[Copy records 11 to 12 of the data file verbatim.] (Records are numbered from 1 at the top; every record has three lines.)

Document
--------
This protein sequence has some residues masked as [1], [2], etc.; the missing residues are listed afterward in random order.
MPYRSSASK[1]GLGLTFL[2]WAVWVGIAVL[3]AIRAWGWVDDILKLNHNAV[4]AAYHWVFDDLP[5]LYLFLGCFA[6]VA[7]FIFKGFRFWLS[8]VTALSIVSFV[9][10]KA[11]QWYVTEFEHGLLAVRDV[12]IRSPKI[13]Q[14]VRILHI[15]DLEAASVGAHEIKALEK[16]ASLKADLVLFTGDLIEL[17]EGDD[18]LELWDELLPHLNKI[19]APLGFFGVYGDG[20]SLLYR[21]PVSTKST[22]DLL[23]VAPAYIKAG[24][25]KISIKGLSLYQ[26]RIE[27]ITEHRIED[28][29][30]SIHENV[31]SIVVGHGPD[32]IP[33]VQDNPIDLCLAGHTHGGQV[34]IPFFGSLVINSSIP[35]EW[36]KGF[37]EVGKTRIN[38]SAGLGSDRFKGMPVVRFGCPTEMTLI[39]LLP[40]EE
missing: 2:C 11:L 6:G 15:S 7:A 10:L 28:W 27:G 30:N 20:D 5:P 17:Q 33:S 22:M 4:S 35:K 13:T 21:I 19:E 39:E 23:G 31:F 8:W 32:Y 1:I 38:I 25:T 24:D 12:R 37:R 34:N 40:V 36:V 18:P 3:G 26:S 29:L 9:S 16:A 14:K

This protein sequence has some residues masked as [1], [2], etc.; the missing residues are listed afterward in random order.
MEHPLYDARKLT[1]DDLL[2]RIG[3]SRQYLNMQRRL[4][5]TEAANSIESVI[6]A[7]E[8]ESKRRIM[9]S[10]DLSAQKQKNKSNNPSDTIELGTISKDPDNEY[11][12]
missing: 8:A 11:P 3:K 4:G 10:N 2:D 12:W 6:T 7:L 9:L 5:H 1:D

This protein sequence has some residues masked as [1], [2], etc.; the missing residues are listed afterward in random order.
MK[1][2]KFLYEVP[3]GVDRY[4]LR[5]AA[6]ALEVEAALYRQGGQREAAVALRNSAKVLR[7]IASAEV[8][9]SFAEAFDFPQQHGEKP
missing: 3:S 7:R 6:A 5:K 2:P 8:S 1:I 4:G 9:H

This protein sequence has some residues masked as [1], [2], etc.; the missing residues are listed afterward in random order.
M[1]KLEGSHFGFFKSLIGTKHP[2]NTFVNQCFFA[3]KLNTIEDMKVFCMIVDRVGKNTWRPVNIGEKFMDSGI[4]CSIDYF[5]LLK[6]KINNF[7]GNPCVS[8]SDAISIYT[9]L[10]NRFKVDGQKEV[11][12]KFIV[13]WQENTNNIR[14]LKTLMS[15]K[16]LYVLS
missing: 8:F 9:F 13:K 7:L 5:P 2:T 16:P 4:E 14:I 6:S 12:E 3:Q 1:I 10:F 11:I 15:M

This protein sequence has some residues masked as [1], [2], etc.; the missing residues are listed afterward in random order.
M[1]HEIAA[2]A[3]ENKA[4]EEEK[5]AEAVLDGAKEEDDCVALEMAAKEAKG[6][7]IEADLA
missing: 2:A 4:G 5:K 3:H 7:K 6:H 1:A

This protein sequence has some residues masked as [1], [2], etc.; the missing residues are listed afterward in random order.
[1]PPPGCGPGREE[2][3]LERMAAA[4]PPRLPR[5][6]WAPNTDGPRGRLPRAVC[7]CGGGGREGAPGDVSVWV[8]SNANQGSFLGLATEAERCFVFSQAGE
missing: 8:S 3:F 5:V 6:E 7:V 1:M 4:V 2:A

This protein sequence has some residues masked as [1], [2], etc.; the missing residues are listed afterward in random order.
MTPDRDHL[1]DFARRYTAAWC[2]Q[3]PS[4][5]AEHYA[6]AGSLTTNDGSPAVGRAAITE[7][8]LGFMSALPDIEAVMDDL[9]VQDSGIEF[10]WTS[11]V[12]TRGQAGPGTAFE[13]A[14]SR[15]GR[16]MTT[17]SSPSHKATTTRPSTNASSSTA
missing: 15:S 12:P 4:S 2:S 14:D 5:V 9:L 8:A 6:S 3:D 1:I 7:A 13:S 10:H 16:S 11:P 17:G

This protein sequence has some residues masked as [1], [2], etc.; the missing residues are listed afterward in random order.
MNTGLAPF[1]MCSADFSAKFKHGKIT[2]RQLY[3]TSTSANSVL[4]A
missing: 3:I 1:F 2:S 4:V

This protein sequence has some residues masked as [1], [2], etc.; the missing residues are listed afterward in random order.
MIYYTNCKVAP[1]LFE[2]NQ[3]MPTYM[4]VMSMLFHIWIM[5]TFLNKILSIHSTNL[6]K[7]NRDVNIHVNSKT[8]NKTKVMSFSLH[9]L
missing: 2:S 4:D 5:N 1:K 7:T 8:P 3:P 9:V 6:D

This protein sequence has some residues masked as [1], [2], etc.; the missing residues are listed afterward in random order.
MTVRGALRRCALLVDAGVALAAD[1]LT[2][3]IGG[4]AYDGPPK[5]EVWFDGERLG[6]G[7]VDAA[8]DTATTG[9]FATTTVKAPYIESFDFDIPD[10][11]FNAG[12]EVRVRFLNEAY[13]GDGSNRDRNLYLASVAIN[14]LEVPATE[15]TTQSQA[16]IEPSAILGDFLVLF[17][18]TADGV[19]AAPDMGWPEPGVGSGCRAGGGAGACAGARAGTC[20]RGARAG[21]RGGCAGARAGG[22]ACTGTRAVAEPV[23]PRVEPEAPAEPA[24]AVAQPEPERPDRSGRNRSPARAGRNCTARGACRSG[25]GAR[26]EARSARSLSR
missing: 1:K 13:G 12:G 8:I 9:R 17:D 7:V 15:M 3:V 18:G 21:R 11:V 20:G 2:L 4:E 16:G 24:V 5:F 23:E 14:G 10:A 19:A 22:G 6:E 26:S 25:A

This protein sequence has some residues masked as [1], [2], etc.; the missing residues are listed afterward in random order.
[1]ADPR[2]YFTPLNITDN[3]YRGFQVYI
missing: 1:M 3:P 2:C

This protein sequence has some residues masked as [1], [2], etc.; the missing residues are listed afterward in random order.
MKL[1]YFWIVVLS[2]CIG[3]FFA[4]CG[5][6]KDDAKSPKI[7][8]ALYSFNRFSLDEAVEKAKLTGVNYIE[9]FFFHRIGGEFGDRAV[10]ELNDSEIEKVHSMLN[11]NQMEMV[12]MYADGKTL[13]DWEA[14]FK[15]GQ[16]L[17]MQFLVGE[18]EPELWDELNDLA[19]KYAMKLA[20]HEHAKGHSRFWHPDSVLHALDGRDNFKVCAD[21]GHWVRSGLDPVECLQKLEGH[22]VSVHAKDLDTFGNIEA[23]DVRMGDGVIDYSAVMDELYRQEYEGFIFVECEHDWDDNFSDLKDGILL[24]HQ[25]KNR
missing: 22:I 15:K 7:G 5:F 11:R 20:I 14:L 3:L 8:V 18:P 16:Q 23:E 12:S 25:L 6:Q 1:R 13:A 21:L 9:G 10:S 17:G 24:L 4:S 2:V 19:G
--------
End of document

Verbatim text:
This protein sequence has some residues masked as [1], [2], etc.; the missing residues are listed afterward in random order.
[1]ADPR[2]YFTPLNITDN[3]YRGFQVYI
missing: 1:M 3:P 2:C

This protein sequence has some residues masked as [1], [2], etc.; the missing residues are listed afterward in random order.
MKL[1]YFWIVVLS[2]CIG[3]FFA[4]CG[5][6]KDDAKSPKI[7][8]ALYSFNRFSLDEAVEKAKLTGVNYIE[9]FFFHRIGGEFGDRAV[10]ELNDSEIEKVHSMLN[11]NQMEMV[12]MYADGKTL[13]DWEA[14]FK[15]GQ[16]L[17]MQFLVGE[18]EPELWDELNDLA[19]KYAMKLA[20]HEHAKGHSRFWHPDSVLHALDGRDNFKVCAD[21]GHWVRSGLDPVECLQKLEGH[22]VSVHAKDLDTFGNIEA[23]DVRMGDGVIDYSAVMDELYRQEYEGFIFVECEHDWDDNFSDLKDGILL[24]HQ[25]KNR
missing: 22:I 15:K 7:G 5:F 11:R 20:I 14:L 3:L 8:V 18:P 16:Q 23:E 12:S 25:L 6:Q 1:R 13:A 21:L 9:G 10:S 17:G 24:L 4:S 2:V 19:G